In a typical year, flu season occurs from fall to early spring — and with it comes sniffling, sneezing, coughing, fatigue, and all the familiar trappings of the flu.
The severity of the illness varies by person, but the COVID-19 pandemic lends a new urgency to protecting ourselves while both of these viruses surge in the coming months.
Flu shots are always important, but they’re even more important this year to protect the population, and especially vulnerable groups, from getting flu while COVID-19 is still a threat.
What’s the difference between a cold and the flu?
The common cold and the flu may seem similar at first. They’re both respiratory illnesses and can cause similar symptoms. But different viruses cause these two conditions.
Your symptoms can help you tell the difference between them.
Both a cold and the flu share a few common symptoms. People with either illness often experience:
- runny or stuffy nose
- body aches
- general fatigue
- As a rule, flu symptoms are more severe than cold symptoms.
Another distinct difference between the two is how serious they are. Colds rarely cause other health conditions or problems. But the flu can lead to:
- ear infections
If your symptoms are severe, you may want to confirm either a cold or flu diagnosis. Your doctor will run tests that can help determine what’s behind your symptoms.
During the COVID-19 epidemic, call ahead for the protocol on visiting a doctor in person or having a online visit.
Cold and flu symptoms should also be treated with care due to their overlap with COVID-19 symptoms.
If your doctor diagnoses a cold, you’ll only need to treat your symptoms until the virus has run its course. These treatments can include:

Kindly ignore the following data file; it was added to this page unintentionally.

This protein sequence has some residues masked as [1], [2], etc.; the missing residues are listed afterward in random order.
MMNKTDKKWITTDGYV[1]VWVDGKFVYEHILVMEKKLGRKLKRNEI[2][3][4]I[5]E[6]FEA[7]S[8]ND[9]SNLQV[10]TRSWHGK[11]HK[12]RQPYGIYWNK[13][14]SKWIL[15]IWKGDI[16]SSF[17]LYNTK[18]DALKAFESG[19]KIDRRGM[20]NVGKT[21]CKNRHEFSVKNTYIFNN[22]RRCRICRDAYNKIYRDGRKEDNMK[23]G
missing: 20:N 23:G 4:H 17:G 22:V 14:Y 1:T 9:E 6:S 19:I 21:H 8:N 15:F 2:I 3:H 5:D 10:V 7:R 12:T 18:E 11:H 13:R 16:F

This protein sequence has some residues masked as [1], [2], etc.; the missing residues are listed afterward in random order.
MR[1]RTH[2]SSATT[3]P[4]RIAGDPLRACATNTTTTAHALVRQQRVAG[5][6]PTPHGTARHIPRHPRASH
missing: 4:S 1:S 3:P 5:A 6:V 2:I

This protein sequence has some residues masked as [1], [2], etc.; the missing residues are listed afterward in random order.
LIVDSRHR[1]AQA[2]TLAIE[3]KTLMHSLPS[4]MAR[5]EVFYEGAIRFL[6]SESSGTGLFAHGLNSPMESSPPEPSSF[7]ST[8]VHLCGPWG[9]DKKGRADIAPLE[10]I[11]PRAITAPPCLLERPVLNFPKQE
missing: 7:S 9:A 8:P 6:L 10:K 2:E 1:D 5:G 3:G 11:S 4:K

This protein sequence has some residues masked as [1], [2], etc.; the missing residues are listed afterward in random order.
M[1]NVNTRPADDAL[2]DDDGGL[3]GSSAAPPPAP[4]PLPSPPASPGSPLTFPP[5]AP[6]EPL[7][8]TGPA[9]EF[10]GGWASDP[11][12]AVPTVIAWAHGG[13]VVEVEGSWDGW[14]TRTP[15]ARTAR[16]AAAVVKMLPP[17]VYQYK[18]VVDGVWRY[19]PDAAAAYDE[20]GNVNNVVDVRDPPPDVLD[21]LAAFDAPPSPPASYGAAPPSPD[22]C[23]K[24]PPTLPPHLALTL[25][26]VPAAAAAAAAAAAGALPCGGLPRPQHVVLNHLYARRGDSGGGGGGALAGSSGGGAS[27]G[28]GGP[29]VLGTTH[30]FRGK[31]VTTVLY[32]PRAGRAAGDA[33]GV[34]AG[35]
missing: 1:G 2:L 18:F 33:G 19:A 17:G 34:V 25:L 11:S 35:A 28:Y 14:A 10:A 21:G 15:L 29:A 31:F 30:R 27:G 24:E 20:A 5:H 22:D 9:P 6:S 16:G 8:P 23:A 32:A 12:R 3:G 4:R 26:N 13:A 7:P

- using over-the-counter (OTC) cold medications
- staying hydrated
- getting plenty of rest
For the flu, taking flu medicine early in the virus’ cycle may help reduce severity of the illness and shorten the time that you’re sick. Rest and hydration are also beneficial for people with the flu.
Much like the common cold, the flu often just needs time to work its way through your body.
What’s the difference between the flu and COVID-19?
The symptoms of COVID-19, the flu, and allergies have some overlap, but are often different. The main symptoms of COVID-19 are:
- shortness of breath
Sneezing is not typical.
Flu symptoms are similar to COVID-19 including fever and body aches. But you may not find shortness of breath as a symptom with the flu.
Allergy symptoms are usually more chronic and include sneezing, coughing, and wheezing.
What are the symptoms of the flu?
Here are some of the common symptoms of the flu:
The flu almost always causes an increase in your body temperature. This is also known as a fever.
Most flu-related fevers range from a low-grade fever around 100°F (37.8°C) to as high as 104°F (40°C).
Although alarming, it’s not uncommon for young children to have higher fevers than adults. If you suspect your child has the flu, see their doctor.
You may feel “feverish” when you have an elevated temperature. Signs include chills, sweats, or being cold despite your body’s high temperature. Most fevers last for less than 1 week, usually around 3 to 4 days.
A dry, persistent cough is common with the flu. The cough may worsen, becoming uncomfortable and painful.
You may sometimes experience shortness of breath or chest discomfort during this time. Many flu-related coughs can last for about 2 weeks.
Flu-related muscle pains are most common in your neck, back, arms, and legs. They can often be severe, making it difficult to move even when trying to perform basic tasks.
Your first symptom of the flu may be a severe headache. Sometimes symptoms, including light and sound sensitivity, go along with your headache
Feeling tired is a not-so-obvious symptom of the flu. Feeling generally unwell can be a sign of many conditions. These feelings of tiredness and fatigue may come on fast and be difficult to overcome.
How long does the flu last?
Most people recover from the flu in about a week. But it may take several more days for you to feel back to your usual self. It’s not uncommon to feel tired for several days after your flu symptoms have subsided.
It’s important to stay home from school or work until you’ve been free of fever for at least 24 hours (and that’s without taking fever-reducing medications).
If you have the flu, it can be passed to another person a day before your symptoms appear and up to 5–7 days afterward.
If you have any cold or flu symptoms during the COVID-19 pandemic, you must isolate yourself while getting tested and continue to practice good hygiene such as:
- washing your hands
- disinfecting high-touch areas
- wearing a face covering
- avoiding contact with others